I had a couple “interesting” discussion on a couple of Facebook groups this week. One revolved around the premise that you should avoid “overweight” (read fat) instructors. The second put forth the premise that anything that detracted from learning a draw/engagement reduced your ability to defend yourself. They were both interesting threads to follow and, after a number of days of chewing on them, prompted this post on training – the “who” of who should you take training from (again, MY opinion – feel free to ignore it) and the “what” should you train for?
I’m a stickler for the “meaning” of words – and I believe the word “training” is misused frequently. If you go to a course and learn a new way to draw from your concealed holster, or a new way to acquire a target, or methods to move and shoot . . . . you are NOT “training” – you are “Learning”. You are acquiring a new skill. The process of incorporating it into your skill set – and keeping a fine edge on the skill through practice on the range . . . THAT is training. I know, I know – nitpicking. So be it. So, let’s talk a bit about trainers.
The “Who” – who should you seek training from?
Just because it was the heart of the initial thread – let’s chat a bit about the physical fitness of instructors and how it affects their ability to teach. Full disclosure – I’m probably 30-40 pounds heavier than I should be. Add to that 63 years old, typical complaints of knees, back and not being able to see a clear picture of my front sight – there are going to be skills and techniques I am not going to be able to demonstrate at full speed. That said, I have yet to find a skill or technique that I wanted to teach that I cannot. I find this has been true of most instructors that I would categorize as “chubby”. This is where it becomes important between TEACHING so a student can LEARN rather than TRAINING. I am much more concerned that a student LEARNS the skill I want to teach them so they can add it to their long-term TRAINING.
All that said – were I to compare my ability to teach skills that I teach today with my ability to teach those same skills when I was, say in my late 20s – there’s no comparison. Experience, rounds down range, time spent teaching any number of different types of skills, my raw vocabulary . . . . I am a much better instructor today than 30+ years ago.
Bottom line – the old phrase “don’t judge a book by its cover” comes to mind – don’t let a physical attribute like weight keep you from a talented instructor.
OK, got that off my chest – let’s cover a few other things.
The “What” – what do you want to learn?
Some folks want to learn “High Speed – Low Drag” techniques. Picture breech teems, SWAT teams – high risk operators that are learning skills that allow them to take down extremely dangerous individuals with minimum risk. You will want to go to a very specific category of instructors.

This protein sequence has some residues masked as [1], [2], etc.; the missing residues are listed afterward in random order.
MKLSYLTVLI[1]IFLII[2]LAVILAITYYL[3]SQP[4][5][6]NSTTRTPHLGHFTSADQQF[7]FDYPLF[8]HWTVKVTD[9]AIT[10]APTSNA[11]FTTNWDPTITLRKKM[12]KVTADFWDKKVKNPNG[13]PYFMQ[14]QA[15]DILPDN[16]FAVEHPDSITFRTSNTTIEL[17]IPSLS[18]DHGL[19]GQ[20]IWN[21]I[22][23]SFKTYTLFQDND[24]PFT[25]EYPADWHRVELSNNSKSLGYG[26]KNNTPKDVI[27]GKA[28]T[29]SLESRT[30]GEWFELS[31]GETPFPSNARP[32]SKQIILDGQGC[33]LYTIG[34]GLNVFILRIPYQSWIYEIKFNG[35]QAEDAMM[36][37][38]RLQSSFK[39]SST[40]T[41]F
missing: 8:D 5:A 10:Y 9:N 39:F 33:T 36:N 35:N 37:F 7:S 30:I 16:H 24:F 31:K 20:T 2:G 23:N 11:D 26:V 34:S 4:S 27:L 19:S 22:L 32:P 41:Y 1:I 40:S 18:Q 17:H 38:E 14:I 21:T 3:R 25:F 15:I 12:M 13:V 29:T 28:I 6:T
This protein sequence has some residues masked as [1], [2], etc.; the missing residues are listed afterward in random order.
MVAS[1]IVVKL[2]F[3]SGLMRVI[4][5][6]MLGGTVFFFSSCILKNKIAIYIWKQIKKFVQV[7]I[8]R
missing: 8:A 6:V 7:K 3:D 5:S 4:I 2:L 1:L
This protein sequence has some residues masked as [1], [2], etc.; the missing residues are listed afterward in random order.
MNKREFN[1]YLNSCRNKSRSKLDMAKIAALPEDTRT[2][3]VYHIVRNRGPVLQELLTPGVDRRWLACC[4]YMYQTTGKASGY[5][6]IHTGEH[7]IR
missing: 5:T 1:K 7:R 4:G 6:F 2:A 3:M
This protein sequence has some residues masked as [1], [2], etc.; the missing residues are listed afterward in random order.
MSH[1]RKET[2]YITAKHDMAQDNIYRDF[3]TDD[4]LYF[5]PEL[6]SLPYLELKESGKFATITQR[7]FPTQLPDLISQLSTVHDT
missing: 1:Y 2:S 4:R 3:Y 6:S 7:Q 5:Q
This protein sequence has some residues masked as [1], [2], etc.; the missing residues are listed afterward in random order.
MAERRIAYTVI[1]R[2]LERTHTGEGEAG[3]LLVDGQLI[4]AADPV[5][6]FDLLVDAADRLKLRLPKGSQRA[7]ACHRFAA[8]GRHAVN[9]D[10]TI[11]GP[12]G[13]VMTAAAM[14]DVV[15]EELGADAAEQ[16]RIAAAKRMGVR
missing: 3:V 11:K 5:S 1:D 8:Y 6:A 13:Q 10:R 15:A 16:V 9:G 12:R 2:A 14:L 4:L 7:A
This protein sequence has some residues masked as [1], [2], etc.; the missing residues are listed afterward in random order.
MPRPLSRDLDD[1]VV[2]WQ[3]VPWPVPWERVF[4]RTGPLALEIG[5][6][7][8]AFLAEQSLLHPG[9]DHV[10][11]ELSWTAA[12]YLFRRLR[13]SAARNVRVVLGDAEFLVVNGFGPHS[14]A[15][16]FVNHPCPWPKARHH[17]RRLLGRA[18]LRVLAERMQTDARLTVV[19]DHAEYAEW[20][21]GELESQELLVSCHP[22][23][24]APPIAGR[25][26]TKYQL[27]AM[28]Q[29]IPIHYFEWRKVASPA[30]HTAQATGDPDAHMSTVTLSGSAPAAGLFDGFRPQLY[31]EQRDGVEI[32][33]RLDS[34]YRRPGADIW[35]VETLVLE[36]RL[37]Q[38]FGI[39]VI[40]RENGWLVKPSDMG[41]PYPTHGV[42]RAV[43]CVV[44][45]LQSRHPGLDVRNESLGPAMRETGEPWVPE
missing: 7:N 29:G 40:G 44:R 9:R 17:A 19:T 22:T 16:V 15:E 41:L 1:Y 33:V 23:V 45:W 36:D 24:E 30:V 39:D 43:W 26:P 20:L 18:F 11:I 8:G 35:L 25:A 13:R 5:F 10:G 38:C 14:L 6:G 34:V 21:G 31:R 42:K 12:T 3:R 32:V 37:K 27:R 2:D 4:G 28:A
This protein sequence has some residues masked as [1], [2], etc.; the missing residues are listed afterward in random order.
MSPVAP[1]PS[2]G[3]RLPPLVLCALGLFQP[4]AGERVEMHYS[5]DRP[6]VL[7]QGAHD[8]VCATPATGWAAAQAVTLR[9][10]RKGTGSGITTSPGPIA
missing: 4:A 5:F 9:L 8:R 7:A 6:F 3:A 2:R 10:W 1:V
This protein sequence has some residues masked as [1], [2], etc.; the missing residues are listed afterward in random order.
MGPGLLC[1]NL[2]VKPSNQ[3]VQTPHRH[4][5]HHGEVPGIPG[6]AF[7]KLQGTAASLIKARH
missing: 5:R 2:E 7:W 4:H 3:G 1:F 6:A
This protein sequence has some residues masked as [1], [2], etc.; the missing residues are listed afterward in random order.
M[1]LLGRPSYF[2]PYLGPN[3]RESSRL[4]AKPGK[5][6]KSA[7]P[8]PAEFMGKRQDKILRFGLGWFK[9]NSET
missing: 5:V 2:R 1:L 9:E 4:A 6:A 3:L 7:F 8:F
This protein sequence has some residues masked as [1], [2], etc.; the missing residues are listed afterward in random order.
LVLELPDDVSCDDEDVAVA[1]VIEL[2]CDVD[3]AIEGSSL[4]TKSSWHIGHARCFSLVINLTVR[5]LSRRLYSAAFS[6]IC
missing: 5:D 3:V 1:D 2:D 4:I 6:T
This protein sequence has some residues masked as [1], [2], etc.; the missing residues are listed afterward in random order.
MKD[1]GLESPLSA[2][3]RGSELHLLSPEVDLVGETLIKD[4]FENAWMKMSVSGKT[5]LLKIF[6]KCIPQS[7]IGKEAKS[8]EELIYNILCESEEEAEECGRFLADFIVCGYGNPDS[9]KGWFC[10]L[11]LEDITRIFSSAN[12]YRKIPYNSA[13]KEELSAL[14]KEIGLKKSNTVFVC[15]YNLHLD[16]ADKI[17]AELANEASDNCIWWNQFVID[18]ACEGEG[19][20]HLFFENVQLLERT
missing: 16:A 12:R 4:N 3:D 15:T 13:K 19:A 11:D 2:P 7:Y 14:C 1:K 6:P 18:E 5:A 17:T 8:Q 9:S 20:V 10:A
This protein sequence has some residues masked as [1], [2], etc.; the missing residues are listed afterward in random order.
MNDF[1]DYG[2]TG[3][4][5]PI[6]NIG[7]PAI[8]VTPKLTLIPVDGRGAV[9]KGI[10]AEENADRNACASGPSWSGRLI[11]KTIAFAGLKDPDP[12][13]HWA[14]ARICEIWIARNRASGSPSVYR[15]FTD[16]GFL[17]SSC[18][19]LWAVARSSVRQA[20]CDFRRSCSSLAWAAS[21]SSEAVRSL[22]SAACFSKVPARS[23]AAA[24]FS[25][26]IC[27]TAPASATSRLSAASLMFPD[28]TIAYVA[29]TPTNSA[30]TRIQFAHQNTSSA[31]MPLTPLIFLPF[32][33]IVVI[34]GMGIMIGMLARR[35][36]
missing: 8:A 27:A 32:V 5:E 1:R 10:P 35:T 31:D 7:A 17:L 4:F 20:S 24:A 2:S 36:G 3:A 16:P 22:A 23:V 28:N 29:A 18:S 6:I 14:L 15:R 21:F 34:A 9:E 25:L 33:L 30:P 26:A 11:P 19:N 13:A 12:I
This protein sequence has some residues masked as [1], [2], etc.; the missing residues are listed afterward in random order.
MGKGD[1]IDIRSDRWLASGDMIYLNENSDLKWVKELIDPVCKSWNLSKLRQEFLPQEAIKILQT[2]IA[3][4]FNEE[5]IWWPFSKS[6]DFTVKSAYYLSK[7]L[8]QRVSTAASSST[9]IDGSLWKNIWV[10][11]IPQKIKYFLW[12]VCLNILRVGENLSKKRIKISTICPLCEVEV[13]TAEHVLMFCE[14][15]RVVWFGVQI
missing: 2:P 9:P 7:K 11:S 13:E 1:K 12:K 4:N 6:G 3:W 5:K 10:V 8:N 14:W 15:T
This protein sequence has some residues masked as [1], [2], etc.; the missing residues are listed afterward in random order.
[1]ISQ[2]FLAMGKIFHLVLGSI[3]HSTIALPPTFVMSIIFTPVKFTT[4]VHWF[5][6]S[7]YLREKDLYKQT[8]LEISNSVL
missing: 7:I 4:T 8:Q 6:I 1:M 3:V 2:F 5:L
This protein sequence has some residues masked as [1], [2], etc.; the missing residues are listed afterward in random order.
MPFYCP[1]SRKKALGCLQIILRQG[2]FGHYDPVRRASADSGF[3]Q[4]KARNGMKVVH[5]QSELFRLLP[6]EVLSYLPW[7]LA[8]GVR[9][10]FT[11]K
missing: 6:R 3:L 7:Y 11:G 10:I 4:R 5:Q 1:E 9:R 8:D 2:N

Perhaps you want to learn how to integrate your sidearm and your carbine into a more lethal combination – again, you will want to consider the instructor that you are going to insure that they can teach you what you want to learn.
Drawing from concealment and engaging a target all while moving – again, you will want to find a specific instructor that teaches the specific method that you want to learn.
A course will typically have three primary parts to a course description:
Syllabus – What precisely is going to be taught? If it says something like “This course will teach you to shoot straight” – you may want to seek additional information or simply pass on it all together.
Instructor resume and references – Virtually any instructor worth their salt will provide a resume of their experience, training and what they teach as well as provide a list of references (or course reviews/videos) to allow you to better decide if this instructor is someone you want to spend time and money with.
Equipment List – A comprehensive equipment list is simply a must. If you travel either a short or very long distance to take a course from an instructor, they should at least tell you everything you need to bring to get the most out of the course.
Lastly – Personal Responsibility
Honestly, I’ve never take a course and then said to myself – “Damn, I just got screwed outta a bunch of money!” But, I’ve never taken a course that I haven’t fully researched – what’s in the course, who’s teaching it and what kind of reviews do they get from former students, what kind of equipment should I take (Side Note: “one in none, two is one” – always take two guns!) and finally, is the course a good value? I am responsible for whom I take training from, that my gear is in good working order and that I use my training resources wisely. No one else is responsible for me and my decisions.
So, next time you are about to jump into a new course – take some time to do your research. I would encourage you not to pay a whole lot of attention to the physical characteristics of the instructor, but rather spend your time finding out if he/she can truly teach and that if what they are teaching is worth your time and money.